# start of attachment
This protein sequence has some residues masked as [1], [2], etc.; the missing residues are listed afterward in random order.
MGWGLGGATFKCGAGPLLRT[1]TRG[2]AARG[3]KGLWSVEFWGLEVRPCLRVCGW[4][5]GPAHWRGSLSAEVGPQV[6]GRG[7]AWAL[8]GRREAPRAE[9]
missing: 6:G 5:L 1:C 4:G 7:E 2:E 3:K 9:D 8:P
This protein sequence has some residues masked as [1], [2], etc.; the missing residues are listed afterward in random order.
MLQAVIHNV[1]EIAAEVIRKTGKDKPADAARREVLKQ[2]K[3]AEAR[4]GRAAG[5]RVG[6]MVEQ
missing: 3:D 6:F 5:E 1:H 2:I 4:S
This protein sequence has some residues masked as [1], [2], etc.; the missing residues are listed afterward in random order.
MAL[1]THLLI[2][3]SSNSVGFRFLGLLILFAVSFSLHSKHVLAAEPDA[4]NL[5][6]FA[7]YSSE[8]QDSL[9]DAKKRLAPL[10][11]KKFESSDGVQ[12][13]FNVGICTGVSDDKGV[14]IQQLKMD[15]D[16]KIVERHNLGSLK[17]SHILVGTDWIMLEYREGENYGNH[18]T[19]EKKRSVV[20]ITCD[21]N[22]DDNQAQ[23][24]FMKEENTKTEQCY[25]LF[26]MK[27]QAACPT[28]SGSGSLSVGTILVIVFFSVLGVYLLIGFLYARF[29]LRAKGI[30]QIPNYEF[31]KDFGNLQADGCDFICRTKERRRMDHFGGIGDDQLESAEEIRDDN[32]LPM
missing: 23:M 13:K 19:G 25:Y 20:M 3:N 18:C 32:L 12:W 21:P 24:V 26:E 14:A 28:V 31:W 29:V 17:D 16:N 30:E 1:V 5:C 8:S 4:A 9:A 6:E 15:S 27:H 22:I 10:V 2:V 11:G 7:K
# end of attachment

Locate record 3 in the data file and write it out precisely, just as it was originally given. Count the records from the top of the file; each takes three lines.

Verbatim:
This protein sequence has some residues masked as [1], [2], etc.; the missing residues are listed afterward in random order.
MAL[1]THLLI[2][3]SSNSVGFRFLGLLILFAVSFSLHSKHVLAAEPDA[4]NL[5][6]FA[7]YSSE[8]QDSL[9]DAKKRLAPL[10][11]KKFESSDGVQ[12][13]FNVGICTGVSDDKGV[14]IQQLKMD[15]D[16]KIVERHNLGSLK[17]SHILVGTDWIMLEYREGENYGNH[18]T[19]EKKRSVV[20]ITCD[21]N[22]DDNQAQ[23][24]FMKEENTKTEQCY[25]LF[26]MK[27]QAACPT[28]SGSGSLSVGTILVIVFFSVLGVYLLIGFLYARF[29]LRAKGI[30]QIPNYEF[31]KDFGNLQADGCDFICRTKERRRMDHFGGIGDDQLESAEEIRDDN[32]LPM
missing: 23:M 13:K 19:G 25:Y 20:M 3:N 18:C 32:L 12:W 21:P 24:V 26:E 14:A 28:V 31:W 29:V 17:D 16:N 30:E 1:V 5:C 8:S 4:A 9:A 6:E 15:S 27:H 22:I 10:V 2:V 11:G 7:K